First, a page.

Of all of the green baby gear we’ve tackled on Ecolife, eco-friendly infant car seats are one of the most challenging as there are very few options for those looking for car restraints with eco-friendly features. Plus, more than half of baby car seats contain toxic chemicals.
This article highlights:
What toxins to watch out for in baby car seats
Start with the following list of materials you should avoid when shopping for eco car seats:
- Polyurethane foam: This is used to make baby mattresses, baby slings, and baby car seats, but it’s full of chemicals including formaldehyde, toluene, formaldehyde, benzene, and surfactants, all of which can pose serious health hazards for your baby. Choose natural latex rubber or organic cotton batting for a healthier car seat.
- Polyvinylchloride (PVC): Manufacturing and disposing of PVC creates dioxins which cause neurological, reproductive, developmental, and hormonal health problems. PVC plastic is highly flexible and can be identified by the recycling #3.
- Polybrominated diphenyl ethers (PBDEs): Although starting to be phased out by baby car seat manufacturers, PBDEs are a class of flame retardants used widely for consumer products, including baby carriers. They can dissolve out of consumer products and be absorbed by the human body where they accumulate in our fat and resist degradation. Over time as they build up they can create various health problems like decreased thyroid hormone levels, low birth weights in babies, hyperactivity, and even cancer.
What features make a car seat eco-friendly
Finding a green car seat isn’t just about avoiding certain materials, it’s about looking for eco-friendly characteristics, too, and here are a few:
- Natural fabrics: Look for baby carriers that are made with eco-friendly fabrics like organic cotton and wool, bamboo, or recycled polyester. Just as with any textile you buy for your baby (clothing, slings, wraps, or linens), choosing natural options will protect their health and the planet. And be sure to stay away from convenience finishes that make fabrics stain-resistant or flame retardants as these can be highly toxic.
- Longevity: Look for something that can grow and adjust as your child develops. That way you’ll only have to purchase one car seat for your child that will last them until they’re ready to sit on their own in the car. After all, durability is sustainability.
- Recyclability: If possible, look for options that are either made from natural materials that will break down in the environment when composted or from recyclable materials. Likely with something as complex as a baby swing there will be a mix of materials (metal, plastic, wood, etc), in which case you should be able to disassemble the chair once it’s outlived its usefulness so that each individual component can be recycled. Of course, if you can find one made with recycled materials, even better.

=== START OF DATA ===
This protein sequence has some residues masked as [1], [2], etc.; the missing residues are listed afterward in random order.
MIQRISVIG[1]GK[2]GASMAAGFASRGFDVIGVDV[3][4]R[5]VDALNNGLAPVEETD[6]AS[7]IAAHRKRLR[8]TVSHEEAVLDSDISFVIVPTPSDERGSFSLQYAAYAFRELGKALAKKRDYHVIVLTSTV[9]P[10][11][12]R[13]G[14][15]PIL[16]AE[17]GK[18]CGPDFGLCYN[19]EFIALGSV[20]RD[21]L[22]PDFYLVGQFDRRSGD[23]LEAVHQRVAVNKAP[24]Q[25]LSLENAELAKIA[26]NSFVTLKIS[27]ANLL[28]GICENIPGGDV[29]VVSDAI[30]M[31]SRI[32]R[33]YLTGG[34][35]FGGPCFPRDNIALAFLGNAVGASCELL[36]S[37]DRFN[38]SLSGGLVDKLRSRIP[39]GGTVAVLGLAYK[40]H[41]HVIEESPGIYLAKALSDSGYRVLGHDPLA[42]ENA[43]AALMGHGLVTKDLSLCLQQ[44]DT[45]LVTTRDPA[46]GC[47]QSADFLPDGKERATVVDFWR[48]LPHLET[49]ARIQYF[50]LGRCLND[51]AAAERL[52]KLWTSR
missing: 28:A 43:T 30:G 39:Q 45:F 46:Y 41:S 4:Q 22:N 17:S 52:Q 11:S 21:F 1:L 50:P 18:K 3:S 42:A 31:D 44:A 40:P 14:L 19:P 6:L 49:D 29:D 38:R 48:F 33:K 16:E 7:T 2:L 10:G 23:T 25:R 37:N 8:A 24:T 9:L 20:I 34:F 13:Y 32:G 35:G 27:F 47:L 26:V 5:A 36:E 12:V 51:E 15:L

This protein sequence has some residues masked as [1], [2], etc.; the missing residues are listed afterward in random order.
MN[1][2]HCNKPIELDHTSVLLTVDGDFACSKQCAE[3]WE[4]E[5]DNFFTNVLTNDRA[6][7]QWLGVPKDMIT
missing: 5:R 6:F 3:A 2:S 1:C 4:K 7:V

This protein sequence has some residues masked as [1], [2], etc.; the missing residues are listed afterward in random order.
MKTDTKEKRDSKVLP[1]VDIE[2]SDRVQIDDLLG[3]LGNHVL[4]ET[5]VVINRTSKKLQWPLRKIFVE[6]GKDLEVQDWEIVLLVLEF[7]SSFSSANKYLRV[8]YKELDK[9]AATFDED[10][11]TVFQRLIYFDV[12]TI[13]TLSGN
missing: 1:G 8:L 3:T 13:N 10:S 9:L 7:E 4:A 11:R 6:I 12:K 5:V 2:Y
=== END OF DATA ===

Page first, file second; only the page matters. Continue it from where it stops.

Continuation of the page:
- Second hand: Always an eco-friendly choice, buying used baby carriers is both economical and sustainable. It means you’re reusing something rather than letting it be sent to a landfill. You are also preventing new resources from being used to make a new item. You can often find high quality items at secondhand marketplaces such as Craigslist or Ebay. Just be sure to check for product recalls and safety warnings for any models you consider before buying.
- Make your own organic seat cover: If you’re into sewing, try to make your own car seat cover with organic cotton, bamboo, wool, or whatever natural, organic fabrics you like.
The best eco-friendly, non-toxic baby car seats
When it comes to brand recommendations, we are going to be standing on the shoulders of the giants over at the nonprofit Ecology Center. Every year, the organization conducts toxicology analyses of different infant car seats and presents their findings in a highly informative yearly report.
These are the best eco-friendly, non-toxic infant car seats:
Maxi-Cosi Mica Pro Eco i-Size
In their 2022 press release, the Ecology Center gave a glowing remark of Maxi-Cos, ranking all three of the brand’s tested car seats as “low concern”, and saying that the company that has risen to the challenge of innovation by introducing premium fabrics and foams in their infant car seats. Plus, the Mica Pro Eco i-Size, in particular, has the added eco-benefit of being made from 100% recycled fabrics.
Chicco KeyFit ClearTex 35
Another product ranked as “low concern” by the Ecology Center, the Chicco KeyFit ClearTex 35 Infant is a car seat free of toxic chemicals and certified by both JPMA and GREENGUARD Gold certified.
Clek Mammoth Liing
Clek is another car seat brand that takes its sustainability efforts seriously, whether by offering a car seat recycling program for their products or by using ethically sourced fabrics when manufacturing their Mammoth line of car seats in Canada.